I’ve spent a few sessions in second life now, and am keeping a reflective diary (as I did with the previous Warcraft study) plus grabbing videos of what I’m up to. Which will, I’m sure, be compulsive viewing. So far, I’ve made it off of the starting island (a saga in itself – this nearly turned into a new season of Lost… I should never have logged out once I’d completed that first task…) and have spent some time customising my avatar so that it when I bump into other people I don’t feel so embarrassed – like I’ve made no effort to present myself well. That, plus a little modest playing around with prims in a sandbox.

I got to wondering about how to start trying to explain this to people, and how it might develop. I think there’s some useful analogies with the notion of risky practices in Communities of Practice theory. The idea there is that people start off by doing safe things, and are allowed to take on more and more risky things as they grow in experience and people start to trust them. This movement often follows a kind of curriculum – in the classic examples, it’s a curriculum of apprenticeship. Here, there seems to be a similar sort of curriculum – learn to move, learn to talk, learn to wear things, learn to find things, learn to make things… But so far, there’s no community to practice in. I can do all this stuff, but it’s like a rehearsal; it’s vacuous. I think it’ll only start getting interesting – only start to be meaningful – once there’s some other people who might take some interest in what I’m doing.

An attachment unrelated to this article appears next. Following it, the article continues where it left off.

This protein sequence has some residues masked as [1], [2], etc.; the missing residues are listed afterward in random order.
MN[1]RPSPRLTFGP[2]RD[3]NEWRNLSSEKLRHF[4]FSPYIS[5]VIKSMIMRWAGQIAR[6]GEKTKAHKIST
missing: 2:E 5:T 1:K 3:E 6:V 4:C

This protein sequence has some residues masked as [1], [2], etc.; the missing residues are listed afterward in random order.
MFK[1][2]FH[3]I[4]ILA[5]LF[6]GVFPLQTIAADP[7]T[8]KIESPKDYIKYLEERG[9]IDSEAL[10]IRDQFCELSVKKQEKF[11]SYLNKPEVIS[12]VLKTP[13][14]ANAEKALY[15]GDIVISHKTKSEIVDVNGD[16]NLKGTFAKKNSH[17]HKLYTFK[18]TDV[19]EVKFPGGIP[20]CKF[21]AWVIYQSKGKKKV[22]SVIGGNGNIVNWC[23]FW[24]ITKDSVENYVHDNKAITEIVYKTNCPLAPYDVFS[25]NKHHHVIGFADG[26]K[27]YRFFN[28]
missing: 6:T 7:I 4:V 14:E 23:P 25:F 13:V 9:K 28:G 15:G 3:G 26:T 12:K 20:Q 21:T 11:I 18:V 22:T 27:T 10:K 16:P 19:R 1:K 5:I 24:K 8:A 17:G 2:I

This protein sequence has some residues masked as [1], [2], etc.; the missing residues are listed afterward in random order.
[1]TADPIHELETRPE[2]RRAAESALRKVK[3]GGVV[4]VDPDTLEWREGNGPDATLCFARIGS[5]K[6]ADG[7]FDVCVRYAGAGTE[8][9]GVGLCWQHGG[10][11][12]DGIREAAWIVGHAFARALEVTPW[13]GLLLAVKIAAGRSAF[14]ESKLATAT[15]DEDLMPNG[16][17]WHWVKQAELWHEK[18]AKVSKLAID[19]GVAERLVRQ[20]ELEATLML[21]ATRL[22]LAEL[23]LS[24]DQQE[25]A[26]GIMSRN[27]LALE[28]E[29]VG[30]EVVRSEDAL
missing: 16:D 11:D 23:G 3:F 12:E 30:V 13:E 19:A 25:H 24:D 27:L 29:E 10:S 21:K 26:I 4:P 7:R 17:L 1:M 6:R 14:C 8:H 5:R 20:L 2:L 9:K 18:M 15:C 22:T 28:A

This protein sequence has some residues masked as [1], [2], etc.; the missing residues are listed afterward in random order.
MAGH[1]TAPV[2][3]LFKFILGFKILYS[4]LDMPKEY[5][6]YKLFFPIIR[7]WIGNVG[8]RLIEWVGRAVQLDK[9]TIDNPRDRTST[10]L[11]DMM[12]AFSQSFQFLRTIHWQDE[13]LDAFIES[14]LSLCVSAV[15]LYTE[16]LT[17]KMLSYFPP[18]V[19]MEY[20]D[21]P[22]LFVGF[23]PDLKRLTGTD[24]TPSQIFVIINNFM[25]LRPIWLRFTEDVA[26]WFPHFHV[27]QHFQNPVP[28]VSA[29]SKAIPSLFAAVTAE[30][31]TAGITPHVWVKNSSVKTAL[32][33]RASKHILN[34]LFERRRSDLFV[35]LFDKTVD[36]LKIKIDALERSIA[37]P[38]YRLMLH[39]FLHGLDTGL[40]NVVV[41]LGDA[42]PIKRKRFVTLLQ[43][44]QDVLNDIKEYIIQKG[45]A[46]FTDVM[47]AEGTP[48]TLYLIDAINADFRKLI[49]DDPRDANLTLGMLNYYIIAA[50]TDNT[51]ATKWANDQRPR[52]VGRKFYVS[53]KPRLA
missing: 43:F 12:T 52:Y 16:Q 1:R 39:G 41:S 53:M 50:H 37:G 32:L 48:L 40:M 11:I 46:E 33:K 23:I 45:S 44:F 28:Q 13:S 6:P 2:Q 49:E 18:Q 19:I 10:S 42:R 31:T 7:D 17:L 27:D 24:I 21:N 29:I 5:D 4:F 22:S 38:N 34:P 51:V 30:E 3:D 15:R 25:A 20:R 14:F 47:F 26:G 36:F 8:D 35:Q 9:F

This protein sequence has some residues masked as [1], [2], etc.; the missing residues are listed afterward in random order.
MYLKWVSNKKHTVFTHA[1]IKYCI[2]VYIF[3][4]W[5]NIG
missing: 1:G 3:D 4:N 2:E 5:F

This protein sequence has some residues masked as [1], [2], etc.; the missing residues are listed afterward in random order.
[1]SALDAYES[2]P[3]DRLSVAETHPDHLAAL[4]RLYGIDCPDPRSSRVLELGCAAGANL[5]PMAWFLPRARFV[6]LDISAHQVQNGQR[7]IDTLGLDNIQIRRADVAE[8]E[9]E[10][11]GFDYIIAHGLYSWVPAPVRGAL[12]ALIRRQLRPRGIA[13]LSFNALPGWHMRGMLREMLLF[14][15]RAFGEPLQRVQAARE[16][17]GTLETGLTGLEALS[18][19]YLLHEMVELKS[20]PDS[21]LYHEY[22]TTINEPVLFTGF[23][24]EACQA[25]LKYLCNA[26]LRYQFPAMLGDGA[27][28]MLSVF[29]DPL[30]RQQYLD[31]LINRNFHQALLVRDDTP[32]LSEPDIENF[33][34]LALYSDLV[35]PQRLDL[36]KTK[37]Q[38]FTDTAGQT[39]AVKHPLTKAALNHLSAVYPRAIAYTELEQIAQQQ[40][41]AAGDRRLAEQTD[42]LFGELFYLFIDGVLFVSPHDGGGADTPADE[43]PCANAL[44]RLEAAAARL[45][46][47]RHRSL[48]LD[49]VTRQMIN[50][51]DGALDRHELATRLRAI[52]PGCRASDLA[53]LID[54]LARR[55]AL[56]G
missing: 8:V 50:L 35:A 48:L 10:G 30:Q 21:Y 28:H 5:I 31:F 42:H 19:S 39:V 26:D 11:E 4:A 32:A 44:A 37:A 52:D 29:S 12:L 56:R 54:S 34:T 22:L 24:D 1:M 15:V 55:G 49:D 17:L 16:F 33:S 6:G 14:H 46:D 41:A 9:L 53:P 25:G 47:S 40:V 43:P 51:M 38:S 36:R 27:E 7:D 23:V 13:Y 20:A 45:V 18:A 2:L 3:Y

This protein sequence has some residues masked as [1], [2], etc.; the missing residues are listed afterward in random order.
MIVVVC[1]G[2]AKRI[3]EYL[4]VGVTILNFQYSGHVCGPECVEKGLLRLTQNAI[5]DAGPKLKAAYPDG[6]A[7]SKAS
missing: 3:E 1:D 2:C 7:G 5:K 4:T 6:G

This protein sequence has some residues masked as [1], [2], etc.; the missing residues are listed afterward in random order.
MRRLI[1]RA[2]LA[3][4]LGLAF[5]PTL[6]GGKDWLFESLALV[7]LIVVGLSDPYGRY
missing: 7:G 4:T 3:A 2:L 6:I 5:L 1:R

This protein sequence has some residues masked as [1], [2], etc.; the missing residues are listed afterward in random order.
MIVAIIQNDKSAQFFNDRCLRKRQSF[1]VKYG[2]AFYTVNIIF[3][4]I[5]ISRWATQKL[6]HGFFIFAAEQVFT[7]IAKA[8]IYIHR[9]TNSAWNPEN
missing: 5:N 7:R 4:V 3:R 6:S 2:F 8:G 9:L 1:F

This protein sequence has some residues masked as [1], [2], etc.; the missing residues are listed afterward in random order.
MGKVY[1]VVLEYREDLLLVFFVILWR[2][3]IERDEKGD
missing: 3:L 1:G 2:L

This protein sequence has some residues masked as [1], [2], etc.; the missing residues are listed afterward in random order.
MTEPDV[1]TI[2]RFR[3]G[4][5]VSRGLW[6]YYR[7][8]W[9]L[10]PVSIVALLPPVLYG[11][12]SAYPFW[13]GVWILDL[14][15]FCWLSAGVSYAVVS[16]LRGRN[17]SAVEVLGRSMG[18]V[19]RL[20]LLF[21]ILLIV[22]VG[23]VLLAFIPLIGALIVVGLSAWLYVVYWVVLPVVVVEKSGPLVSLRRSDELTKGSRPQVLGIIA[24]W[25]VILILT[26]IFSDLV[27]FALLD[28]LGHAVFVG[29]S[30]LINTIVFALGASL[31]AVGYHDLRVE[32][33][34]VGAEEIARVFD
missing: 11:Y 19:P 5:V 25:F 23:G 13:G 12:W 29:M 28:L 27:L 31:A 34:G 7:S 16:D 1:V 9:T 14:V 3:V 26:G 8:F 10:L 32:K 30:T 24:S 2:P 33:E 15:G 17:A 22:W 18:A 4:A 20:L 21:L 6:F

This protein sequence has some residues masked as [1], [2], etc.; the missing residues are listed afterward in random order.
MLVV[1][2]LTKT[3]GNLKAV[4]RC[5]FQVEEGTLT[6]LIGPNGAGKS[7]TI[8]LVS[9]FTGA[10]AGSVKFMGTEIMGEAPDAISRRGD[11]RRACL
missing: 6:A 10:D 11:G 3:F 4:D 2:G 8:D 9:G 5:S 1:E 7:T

So, pretty soon I’m going to have to go looking for people to hang around with. No obvious groups, though (in the way that Warcraft organises you in relation to people seeking to complete the same quests, etc), so I think it might just be a case of seeing which groups I bump into first.

Martin Oliver